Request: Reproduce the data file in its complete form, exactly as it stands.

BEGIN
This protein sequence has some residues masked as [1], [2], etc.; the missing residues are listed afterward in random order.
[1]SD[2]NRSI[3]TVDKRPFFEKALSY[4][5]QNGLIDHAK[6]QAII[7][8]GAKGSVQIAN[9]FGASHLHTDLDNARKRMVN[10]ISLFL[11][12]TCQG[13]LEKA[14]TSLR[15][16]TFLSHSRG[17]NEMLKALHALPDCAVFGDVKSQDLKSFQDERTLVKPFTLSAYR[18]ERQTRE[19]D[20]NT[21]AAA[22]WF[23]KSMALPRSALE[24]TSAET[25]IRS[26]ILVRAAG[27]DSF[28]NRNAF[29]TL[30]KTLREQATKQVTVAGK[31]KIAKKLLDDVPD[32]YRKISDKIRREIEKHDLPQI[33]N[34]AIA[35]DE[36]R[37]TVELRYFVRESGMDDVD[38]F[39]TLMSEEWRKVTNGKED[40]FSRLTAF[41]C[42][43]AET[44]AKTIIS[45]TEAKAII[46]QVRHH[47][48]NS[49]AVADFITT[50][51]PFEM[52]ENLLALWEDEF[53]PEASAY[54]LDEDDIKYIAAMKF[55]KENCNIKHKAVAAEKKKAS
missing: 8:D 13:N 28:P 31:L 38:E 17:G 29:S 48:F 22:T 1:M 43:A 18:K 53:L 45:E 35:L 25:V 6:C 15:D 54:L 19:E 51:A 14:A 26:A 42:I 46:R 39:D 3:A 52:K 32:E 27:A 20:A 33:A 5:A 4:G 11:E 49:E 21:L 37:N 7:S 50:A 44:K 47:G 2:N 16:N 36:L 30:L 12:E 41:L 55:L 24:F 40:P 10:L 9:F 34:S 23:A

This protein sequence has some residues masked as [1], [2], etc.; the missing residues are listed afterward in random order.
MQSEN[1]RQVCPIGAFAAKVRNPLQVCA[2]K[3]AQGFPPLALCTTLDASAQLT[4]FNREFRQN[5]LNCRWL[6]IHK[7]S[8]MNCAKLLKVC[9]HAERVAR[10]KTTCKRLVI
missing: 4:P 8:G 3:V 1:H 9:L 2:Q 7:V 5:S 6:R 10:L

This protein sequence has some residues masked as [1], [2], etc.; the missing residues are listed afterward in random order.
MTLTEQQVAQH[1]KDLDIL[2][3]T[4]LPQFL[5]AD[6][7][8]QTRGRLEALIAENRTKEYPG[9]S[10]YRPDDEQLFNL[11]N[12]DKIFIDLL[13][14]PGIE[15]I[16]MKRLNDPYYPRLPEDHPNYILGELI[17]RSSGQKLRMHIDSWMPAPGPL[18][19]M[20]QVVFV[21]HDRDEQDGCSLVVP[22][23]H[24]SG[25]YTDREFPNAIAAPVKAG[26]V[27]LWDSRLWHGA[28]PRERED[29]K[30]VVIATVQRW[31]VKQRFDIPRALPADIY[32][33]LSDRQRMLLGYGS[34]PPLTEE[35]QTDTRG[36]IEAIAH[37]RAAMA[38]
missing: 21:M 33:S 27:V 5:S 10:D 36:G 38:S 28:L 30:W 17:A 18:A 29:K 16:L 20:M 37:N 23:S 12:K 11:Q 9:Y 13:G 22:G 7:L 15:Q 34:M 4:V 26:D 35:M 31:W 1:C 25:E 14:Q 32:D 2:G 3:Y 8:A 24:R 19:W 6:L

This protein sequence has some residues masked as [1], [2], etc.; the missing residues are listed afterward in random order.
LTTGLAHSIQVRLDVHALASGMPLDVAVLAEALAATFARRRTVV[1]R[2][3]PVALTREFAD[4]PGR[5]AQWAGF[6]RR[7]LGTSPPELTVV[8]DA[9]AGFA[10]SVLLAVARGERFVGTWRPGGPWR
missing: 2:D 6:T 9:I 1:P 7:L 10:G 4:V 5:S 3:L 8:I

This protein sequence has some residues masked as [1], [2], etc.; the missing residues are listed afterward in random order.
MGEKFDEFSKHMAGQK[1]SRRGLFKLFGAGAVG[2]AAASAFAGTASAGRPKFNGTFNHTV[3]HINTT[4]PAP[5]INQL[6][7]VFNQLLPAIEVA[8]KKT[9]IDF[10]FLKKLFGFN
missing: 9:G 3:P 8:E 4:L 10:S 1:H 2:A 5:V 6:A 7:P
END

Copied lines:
This protein sequence has some residues masked as [1], [2], etc.; the missing residues are listed afterward in random order.
[1]SD[2]NRSI[3]TVDKRPFFEKALSY[4][5]QNGLIDHAK[6]QAII[7][8]GAKGSVQIAN[9]FGASHLHTDLDNARKRMVN[10]ISLFL[11][12]TCQG[13]LEKA[14]TSLR[15][16]TFLSHSRG[17]NEMLKALHALPDCAVFGDVKSQDLKSFQDERTLVKPFTLSAYR[18]ERQTRE[19]D[20]NT[21]AAA[22]WF[23]KSMALPRSALE[24]TSAET[25]IRS[26]ILVRAAG[27]DSF[28]NRNAF[29]TL[30]KTLREQATKQVTVAGK[31]KIAKKLLDDVPD[32]YRKISDKIRREIEKHDLPQI[33]N[34]AIA[35]DE[36]R[37]TVELRYFVRESGMDDVD[38]F[39]TLMSEEWRKVTNGKED[40]FSRLTAF[41]C[42][43]AET[44]AKTIIS[45]TEAKAII[46]QVRHH[47][48]NS[49]AVADFITT[50][51]PFEM[52]ENLLALWEDEF[53]PEASAY[54]LDEDDIKYIAAMKF[55]KENCNIKHKAVAAEKKKAS
missing: 8:D 13:N 28:P 31:L 38:E 17:G 29:S 48:F 22:T 1:M 43:A 18:K 53:L 45:E 35:L 25:V 6:C 15:D 54:L 19:E 51:A 14:A 26:A 42:I 46:R 39:D 3:A 52:K 32:E 27:A 20:A 33:A 5:A 4:G 11:E 49:E 21:L 37:N 7:S 50:A 44:K 47:G 2:N 16:N 36:L 30:L 12:E 41:L 55:L 24:F 40:P 10:L 9:F 34:S 23:A

This protein sequence has some residues masked as [1], [2], etc.; the missing residues are listed afterward in random order.
MQSEN[1]RQVCPIGAFAAKVRNPLQVCA[2]K[3]AQGFPPLALCTTLDASAQLT[4]FNREFRQN[5]LNCRWL[6]IHK[7]S[8]MNCAKLLKVC[9]HAERVAR[10]KTTCKRLVI
missing: 4:P 8:G 3:V 1:H 9:L 2:Q 7:V 5:S 6:R 10:L

This protein sequence has some residues masked as [1], [2], etc.; the missing residues are listed afterward in random order.
MTLTEQQVAQH[1]KDLDIL[2][3]T[4]LPQFL[5]AD[6][7][8]QTRGRLEALIAENRTKEYPG[9]S[10]YRPDDEQLFNL[11]N[12]DKIFIDLL[13][14]PGIE[15]I[16]MKRLNDPYYPRLPEDHPNYILGELI[17]RSSGQKLRMHIDSWMPAPGPL[18][19]M[20]QVVFV[21]HDRDEQDGCSLVVP[22][23]H[24]SG[25]YTDREFPNAIAAPVKAG[26]V[27]LWDSRLWHGA[28]PRERED[29]K[30]VVIATVQRW[31]VKQRFDIPRALPADIY[32][33]LSDRQRMLLGYGS[34]PPLTEE[35]QTDTRG[36]IEAIAH[37]RAAMA[38]
missing: 21:M 33:S 27:V 5:S 10:D 36:G 38:S 28:L 30:W 17:A 18:A 29:K 16:L 20:M 37:N 23:S 12:K 11:Q 9:Y 13:G 22:G 7:L 15:Q 34:M 4:V 26:D 35:M 31:W 1:C 25:E 14:Q 32:D 2:G 3:Y 8:A 24:R 19:W 6:L

This protein sequence has some residues masked as [1], [2], etc.; the missing residues are listed afterward in random order.
LTTGLAHSIQVRLDVHALASGMPLDVAVLAEALAATFARRRTVV[1]R[2][3]PVALTREFAD[4]PGR[5]AQWAGF[6]RR[7]LGTSPPELTVV[8]DA[9]AGFA[10]SVLLAVARGERFVGTWRPGGPWR
missing: 2:D 6:T 9:I 1:P 7:L 10:G 4:V 5:S 3:L 8:I

This protein sequence has some residues masked as [1], [2], etc.; the missing residues are listed afterward in random order.
MGEKFDEFSKHMAGQK[1]SRRGLFKLFGAGAVG[2]AAASAFAGTASAGRPKFNGTFNHTV[3]HINTT[4]PAP[5]INQL[6][7]VFNQLLPAIEVA[8]KKT[9]IDF[10]FLKKLFGFN
missing: 9:G 3:P 8:E 4:L 10:S 1:H 2:A 5:V 6:A 7:P